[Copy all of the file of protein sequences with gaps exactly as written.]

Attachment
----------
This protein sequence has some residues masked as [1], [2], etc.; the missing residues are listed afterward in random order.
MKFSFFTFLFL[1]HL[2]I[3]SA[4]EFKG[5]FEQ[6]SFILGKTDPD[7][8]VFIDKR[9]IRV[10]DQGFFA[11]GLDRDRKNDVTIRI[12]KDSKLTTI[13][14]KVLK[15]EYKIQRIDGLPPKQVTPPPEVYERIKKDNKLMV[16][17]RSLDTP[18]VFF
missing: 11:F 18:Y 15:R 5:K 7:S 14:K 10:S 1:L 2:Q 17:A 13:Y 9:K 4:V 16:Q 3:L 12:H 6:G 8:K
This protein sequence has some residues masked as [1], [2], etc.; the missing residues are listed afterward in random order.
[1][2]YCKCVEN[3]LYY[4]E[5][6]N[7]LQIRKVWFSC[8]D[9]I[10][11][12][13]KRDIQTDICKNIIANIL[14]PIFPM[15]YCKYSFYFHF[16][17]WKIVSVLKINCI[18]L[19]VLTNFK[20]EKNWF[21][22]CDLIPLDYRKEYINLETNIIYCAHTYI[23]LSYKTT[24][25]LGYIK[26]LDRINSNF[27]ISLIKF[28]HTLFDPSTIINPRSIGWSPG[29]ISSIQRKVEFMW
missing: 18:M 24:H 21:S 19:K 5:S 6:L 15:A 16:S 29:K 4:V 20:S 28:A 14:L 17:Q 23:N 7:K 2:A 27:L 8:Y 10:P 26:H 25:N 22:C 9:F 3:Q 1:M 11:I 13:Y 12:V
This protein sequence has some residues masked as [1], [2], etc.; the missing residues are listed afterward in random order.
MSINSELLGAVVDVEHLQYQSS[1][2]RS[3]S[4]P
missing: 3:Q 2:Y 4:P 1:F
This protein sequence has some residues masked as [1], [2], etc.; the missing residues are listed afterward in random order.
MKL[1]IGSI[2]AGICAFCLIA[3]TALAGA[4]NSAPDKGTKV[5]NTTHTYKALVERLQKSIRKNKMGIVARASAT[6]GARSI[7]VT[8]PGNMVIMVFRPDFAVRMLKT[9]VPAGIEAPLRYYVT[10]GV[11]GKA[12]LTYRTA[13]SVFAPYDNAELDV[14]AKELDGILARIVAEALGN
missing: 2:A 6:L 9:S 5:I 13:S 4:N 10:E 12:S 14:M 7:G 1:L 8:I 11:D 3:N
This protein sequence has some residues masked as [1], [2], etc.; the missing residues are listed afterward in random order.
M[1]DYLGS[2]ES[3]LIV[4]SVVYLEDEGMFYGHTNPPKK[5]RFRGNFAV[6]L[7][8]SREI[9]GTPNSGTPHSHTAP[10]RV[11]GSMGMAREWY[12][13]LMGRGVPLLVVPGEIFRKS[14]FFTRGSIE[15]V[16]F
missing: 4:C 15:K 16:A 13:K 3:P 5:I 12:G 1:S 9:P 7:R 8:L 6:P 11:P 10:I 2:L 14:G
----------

This protein sequence has some residues masked as [1], [2], etc.; the missing residues are listed afterward in random order.
MKFSFFTFLFL[1]HL[2]I[3]SA[4]EFKG[5]FEQ[6]SFILGKTDPD[7][8]VFIDKR[9]IRV[10]DQGFFA[11]GLDRDRKNDVTIRI[12]KDSKLTTI[13][14]KVLK[15]EYKIQRIDGLPPKQVTPPPEVYERIKKDNKLMV[16][17]RSLDTP[18]VFF
missing: 11:F 18:Y 15:R 5:K 7:S 14:K 10:S 1:L 2:Q 17:A 13:Y 9:K 4:V 16:Q 3:L 12:H 6:G 8:K
This protein sequence has some residues masked as [1], [2], etc.; the missing residues are listed afterward in random order.
[1][2]YCKCVEN[3]LYY[4]E[5][6]N[7]LQIRKVWFSC[8]D[9]I[10][11][12][13]KRDIQTDICKNIIANIL[14]PIFPM[15]YCKYSFYFHF[16][17]WKIVSVLKINCI[18]L[19]VLTNFK[20]EKNWF[21][22]CDLIPLDYRKEYINLETNIIYCAHTYI[23]LSYKTT[24][25]LGYIK[26]LDRINSNF[27]ISLIKF[28]HTLFDPSTIINPRSIGWSPG[29]ISSIQRKVEFMW
missing: 18:M 24:H 21:S 19:K 5:S 6:L 15:A 16:S 29:K 4:V 20:S 28:A 14:L 17:Q 23:N 7:K 2:A 27:L 8:Y 10:P 26:H 25:N 22:C 9:F 3:Q 1:M 11:I 13:Y 12:V
This protein sequence has some residues masked as [1], [2], etc.; the missing residues are listed afterward in random order.
MSINSELLGAVVDVEHLQYQSS[1][2]RS[3]S[4]P
missing: 3:Q 2:Y 4:P 1:F
This protein sequence has some residues masked as [1], [2], etc.; the missing residues are listed afterward in random order.
MKL[1]IGSI[2]AGICAFCLIA[3]TALAGA[4]NSAPDKGTKV[5]NTTHTYKALVERLQKSIRKNKMGIVARASAT[6]GARSI[7]VT[8]PGNMVIMVFRPDFAVRMLKT[9]VPAGIEAPLRYYVT[10]GV[11]GKA[12]LTYRTA[13]SVFAPYDNAELDV[14]AKELDGILARIVAEALGN
missing: 2:A 6:L 9:S 5:I 13:S 4:N 10:E 12:S 14:M 7:G 1:L 8:I 11:D 3:N
This protein sequence has some residues masked as [1], [2], etc.; the missing residues are listed afterward in random order.
M[1]DYLGS[2]ES[3]LIV[4]SVVYLEDEGMFYGHTNPPKK[5]RFRGNFAV[6]L[7][8]SREI[9]GTPNSGTPHSHTAP[10]RV[11]GSMGMAREWY[12][13]LMGRGVPLLVVPGEIFRKS[14]FFTRGSIE[15]V[16]F
missing: 4:C 15:K 16:A 13:K 3:P 5:I 12:G 1:S 9:P 7:R 8:L 6:P 11:P 10:I 2:L 14:G